The last legislative session at the state capitol was marked by the failure to get a charter schools bill out of committee and onto the floor for a vote.
Since that time, the largely Republican-backed education agenda has been at the forefront of just about every major speech delivered by Gov. Phil Bryant. The party and the supporters of charter schools made it their mission to galvanize support and get the bill, not only to the floor for a vote this session, but to also get it passed.
On Thursday morning, the House got one step closer to that being a reality when it passed its own version of a bill originally passed in Senate committee last week.
Public school districts statewide are following this issue very closely, and West Point School District is no exception.
WPSD Superintendent Burnell McDonald spoke to the Daily Times Leader about the bill on Thursday. McDonald had a copy of the legislation on his desk, and he spoke more favorably of the House version.
“The bill that I am looking at, from the House, is closer to being more reasonable,” McDonald said.
McDonald said that one of his biggest contentions with the Senate version that passed last week was that school districts that were graded C or below did not have veto power over the creation of a charter school within that district.
“A C grade, according to the State Department of Education is labeled successful,” McDonald said. “I think that C schools should be included in the power to veto.”
In the House version of the bill, A,B and C grade school districts would have veto power.
McDonald says that he does not agree with the fact that the state’s charter school board of trustees would be appointed predominately be the governor and Lt. Governor, with only one being nominated by the department of education.
“This means the Department of Education basically has no say-so, but these charter schools are still going to be considered public schools,” McDonald said.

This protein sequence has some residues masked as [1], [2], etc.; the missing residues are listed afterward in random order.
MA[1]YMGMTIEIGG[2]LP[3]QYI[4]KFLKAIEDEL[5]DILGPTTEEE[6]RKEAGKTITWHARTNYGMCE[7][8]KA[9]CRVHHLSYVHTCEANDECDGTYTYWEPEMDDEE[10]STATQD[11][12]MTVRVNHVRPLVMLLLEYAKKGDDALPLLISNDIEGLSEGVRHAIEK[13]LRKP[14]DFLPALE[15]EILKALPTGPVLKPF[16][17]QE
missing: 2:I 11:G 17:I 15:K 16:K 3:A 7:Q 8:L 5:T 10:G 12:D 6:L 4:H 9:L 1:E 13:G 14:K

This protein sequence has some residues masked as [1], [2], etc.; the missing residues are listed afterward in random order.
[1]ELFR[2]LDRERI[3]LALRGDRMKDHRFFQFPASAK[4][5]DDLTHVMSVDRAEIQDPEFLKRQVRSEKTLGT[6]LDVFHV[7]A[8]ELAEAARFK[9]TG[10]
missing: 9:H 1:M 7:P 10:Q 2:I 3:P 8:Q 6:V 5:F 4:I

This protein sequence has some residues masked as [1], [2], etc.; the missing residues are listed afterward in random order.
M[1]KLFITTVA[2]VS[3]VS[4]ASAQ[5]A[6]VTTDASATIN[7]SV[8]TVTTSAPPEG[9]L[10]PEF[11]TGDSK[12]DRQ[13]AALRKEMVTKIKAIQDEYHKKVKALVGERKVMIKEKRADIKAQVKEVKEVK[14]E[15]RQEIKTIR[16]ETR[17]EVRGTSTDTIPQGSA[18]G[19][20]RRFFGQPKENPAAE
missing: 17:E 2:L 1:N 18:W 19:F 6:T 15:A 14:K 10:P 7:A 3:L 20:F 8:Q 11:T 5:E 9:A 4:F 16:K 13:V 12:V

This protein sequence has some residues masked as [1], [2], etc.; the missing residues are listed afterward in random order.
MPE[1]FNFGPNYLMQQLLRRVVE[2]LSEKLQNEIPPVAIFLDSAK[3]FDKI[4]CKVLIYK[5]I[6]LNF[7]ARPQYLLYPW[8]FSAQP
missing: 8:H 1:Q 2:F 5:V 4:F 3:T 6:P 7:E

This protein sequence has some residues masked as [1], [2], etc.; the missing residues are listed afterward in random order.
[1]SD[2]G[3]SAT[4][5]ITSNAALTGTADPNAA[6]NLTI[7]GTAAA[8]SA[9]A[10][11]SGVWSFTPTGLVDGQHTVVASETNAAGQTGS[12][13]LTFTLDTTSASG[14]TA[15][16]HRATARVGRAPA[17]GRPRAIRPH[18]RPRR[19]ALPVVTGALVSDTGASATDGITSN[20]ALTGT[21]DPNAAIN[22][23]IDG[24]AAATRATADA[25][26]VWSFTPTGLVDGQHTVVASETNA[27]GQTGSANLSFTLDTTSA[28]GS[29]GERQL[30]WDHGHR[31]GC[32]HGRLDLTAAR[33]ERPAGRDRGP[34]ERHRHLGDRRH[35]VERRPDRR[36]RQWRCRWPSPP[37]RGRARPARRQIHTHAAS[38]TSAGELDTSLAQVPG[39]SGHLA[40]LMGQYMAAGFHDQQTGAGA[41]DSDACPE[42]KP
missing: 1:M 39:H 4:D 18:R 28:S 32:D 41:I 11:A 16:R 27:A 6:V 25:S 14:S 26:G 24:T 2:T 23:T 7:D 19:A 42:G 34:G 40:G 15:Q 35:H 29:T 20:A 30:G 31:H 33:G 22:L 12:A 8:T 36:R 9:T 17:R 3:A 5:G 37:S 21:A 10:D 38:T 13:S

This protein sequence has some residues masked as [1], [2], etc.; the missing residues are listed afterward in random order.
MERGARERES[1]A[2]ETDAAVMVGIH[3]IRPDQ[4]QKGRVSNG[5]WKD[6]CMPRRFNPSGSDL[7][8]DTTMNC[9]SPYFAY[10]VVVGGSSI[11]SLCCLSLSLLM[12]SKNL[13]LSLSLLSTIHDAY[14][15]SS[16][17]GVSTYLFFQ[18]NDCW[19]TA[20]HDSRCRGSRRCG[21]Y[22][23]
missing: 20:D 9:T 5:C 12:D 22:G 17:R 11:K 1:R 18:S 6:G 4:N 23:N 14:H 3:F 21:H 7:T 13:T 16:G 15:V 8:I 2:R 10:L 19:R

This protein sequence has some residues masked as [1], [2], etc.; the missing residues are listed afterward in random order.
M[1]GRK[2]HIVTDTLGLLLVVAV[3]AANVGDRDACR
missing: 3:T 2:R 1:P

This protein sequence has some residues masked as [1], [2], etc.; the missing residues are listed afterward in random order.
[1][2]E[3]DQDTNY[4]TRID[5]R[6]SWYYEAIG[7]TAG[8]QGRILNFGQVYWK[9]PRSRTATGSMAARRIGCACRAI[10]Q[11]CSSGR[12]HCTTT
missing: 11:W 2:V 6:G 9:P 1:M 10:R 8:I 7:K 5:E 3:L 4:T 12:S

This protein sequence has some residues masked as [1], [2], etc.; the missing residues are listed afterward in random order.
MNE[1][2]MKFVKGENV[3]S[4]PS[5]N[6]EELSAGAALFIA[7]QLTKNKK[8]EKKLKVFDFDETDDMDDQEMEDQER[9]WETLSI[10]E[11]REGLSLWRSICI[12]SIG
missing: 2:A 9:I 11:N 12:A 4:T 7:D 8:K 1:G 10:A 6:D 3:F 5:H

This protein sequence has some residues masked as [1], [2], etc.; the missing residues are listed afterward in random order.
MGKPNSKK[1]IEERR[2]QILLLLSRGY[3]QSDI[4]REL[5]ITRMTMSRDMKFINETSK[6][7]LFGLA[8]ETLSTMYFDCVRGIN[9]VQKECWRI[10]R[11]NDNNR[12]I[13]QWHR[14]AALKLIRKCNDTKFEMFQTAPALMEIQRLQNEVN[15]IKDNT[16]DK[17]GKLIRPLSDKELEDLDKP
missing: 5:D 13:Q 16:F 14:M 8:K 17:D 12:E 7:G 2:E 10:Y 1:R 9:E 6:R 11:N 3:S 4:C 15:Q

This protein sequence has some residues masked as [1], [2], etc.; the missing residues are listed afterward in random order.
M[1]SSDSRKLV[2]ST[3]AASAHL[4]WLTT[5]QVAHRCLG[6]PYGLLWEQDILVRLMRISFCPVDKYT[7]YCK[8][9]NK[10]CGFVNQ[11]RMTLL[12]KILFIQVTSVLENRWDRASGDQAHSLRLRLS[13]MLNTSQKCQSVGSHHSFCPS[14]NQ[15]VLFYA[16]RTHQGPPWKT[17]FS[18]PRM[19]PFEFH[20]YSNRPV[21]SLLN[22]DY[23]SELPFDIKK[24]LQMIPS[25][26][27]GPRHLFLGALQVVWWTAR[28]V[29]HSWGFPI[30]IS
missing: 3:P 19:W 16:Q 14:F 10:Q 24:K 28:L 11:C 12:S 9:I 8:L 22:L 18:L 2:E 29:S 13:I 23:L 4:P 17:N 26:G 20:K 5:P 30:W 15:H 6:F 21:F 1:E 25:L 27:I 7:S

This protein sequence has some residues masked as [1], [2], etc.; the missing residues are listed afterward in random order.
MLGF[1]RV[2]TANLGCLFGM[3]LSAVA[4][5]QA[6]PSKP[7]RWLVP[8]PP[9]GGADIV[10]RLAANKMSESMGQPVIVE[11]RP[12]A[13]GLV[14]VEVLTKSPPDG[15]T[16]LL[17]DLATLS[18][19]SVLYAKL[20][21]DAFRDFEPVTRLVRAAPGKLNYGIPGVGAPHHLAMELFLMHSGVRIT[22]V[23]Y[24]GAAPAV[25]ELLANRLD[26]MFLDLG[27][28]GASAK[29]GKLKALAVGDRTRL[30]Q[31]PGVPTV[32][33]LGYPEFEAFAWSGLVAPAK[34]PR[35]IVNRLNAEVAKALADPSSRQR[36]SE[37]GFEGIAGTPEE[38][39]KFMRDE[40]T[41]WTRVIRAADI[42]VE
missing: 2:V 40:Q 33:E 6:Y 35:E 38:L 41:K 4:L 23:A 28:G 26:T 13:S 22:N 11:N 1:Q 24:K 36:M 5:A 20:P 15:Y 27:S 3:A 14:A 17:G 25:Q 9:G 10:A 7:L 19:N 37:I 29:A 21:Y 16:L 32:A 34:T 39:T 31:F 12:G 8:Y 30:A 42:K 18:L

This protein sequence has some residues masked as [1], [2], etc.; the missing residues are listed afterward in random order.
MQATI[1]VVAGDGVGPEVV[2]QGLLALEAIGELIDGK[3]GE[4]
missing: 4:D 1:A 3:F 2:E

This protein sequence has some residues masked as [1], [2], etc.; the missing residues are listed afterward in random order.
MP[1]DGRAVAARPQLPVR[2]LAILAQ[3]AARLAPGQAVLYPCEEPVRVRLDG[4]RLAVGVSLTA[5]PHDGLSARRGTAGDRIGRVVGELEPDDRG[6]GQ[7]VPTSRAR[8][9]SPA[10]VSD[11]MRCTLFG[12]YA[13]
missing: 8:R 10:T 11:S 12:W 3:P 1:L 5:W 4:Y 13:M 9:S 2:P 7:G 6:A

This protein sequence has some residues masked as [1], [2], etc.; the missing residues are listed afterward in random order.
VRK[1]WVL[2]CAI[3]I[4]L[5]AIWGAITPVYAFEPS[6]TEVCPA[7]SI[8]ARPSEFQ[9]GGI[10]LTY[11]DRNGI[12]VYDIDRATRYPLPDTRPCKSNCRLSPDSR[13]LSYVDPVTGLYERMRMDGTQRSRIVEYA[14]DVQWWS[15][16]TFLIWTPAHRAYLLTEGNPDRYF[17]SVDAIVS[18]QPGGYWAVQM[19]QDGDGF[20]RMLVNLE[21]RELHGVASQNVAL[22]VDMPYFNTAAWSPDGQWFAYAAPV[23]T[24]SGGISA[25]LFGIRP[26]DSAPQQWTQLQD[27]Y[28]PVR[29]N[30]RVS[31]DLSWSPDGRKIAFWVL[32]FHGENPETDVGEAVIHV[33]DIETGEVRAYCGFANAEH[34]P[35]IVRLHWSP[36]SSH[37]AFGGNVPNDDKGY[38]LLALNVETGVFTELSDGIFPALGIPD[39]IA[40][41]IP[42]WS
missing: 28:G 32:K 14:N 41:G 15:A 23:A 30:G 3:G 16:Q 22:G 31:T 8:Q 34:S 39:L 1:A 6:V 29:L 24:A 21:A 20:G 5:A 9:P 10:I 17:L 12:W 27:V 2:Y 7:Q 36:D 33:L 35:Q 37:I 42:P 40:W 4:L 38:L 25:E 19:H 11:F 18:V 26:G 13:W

McDonald pointed out also that the bill allows for during the first year of a charter school’s existence that up to 25 percent of its teachers not to be required to be certified.
Current public schools, according to McDonald are penalized by MDE if a school has over five percent of its teachers non-certified.
“They are willing to change the regulations for this school that has never existed, but they’ve never been willing to change the regulations for us,” McDonald said.
McDonald did laud one part of the bill, and that was the part that said charter school teachers would be prohibited from participating in the state retirement system (PERS).
“That might keep us from losing good teachers to a charter school, because they have that retirement here, and they are already vested in that retirement,” McDonald said.
The superintendent also agrees that students should not be allowed to cross district lines to attend an out-of-county school.
“I believe that students and the money should stay in their home district,” McDonald said. “That tax money should not be going to a neighboring county.”
There is still a lot that has to be accomplished for either of the bills to become law. Negotiations will be underway in the Senate and House in an attempt to bring about a compromise.